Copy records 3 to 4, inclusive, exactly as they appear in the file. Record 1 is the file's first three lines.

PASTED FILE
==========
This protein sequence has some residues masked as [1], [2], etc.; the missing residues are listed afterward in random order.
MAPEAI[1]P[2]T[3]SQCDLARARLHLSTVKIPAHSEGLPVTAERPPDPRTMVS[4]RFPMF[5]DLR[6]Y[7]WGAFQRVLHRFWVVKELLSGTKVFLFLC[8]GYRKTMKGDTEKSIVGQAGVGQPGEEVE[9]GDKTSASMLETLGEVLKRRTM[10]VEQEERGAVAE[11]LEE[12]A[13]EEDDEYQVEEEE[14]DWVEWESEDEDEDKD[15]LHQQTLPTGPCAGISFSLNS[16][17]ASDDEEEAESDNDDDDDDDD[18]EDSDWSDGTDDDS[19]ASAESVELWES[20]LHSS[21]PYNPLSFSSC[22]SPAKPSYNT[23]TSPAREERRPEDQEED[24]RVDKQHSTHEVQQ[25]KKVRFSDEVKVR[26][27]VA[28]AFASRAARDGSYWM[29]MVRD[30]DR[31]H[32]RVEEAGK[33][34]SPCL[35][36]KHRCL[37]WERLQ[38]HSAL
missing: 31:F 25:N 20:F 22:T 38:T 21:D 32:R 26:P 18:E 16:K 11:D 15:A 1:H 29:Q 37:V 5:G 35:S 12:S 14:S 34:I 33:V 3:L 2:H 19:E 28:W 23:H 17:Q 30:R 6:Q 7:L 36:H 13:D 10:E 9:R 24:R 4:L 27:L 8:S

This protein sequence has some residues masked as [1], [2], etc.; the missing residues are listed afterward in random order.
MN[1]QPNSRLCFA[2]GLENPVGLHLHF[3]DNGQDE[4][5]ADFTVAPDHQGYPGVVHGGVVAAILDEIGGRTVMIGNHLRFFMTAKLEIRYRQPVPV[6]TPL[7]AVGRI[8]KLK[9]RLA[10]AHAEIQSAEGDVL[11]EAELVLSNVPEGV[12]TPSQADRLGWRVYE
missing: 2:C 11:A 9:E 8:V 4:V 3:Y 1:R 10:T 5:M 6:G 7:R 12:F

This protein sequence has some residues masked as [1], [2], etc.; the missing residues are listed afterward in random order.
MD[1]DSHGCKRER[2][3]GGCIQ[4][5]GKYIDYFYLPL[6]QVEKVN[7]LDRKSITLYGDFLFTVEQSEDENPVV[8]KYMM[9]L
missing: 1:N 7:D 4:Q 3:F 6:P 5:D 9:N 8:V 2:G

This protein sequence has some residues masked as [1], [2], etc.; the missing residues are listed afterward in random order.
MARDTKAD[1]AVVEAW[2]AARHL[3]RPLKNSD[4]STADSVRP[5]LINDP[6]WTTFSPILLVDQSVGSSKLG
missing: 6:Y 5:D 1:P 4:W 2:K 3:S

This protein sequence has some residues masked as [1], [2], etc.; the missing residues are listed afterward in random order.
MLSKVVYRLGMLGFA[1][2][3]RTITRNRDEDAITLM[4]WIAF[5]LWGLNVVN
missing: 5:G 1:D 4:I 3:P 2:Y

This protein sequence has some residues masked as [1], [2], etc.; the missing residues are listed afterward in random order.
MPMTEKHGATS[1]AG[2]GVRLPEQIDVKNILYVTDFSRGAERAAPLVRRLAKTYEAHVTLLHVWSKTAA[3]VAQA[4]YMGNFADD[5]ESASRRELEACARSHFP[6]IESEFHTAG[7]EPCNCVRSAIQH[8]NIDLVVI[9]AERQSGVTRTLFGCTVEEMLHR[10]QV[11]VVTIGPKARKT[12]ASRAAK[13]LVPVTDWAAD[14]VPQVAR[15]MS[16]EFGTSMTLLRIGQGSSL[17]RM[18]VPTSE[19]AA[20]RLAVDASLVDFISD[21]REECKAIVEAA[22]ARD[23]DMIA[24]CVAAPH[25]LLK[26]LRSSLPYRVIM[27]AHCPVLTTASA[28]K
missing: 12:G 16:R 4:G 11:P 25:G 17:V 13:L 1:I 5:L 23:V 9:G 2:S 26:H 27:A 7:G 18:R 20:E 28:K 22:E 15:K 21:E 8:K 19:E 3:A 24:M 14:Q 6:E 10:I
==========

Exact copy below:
This protein sequence has some residues masked as [1], [2], etc.; the missing residues are listed afterward in random order.
MD[1]DSHGCKRER[2][3]GGCIQ[4][5]GKYIDYFYLPL[6]QVEKVN[7]LDRKSITLYGDFLFTVEQSEDENPVV[8]KYMM[9]L
missing: 1:N 7:D 4:Q 3:F 6:P 5:D 9:N 8:V 2:G

This protein sequence has some residues masked as [1], [2], etc.; the missing residues are listed afterward in random order.
MARDTKAD[1]AVVEAW[2]AARHL[3]RPLKNSD[4]STADSVRP[5]LINDP[6]WTTFSPILLVDQSVGSSKLG
missing: 6:Y 5:D 1:P 4:W 2:K 3:S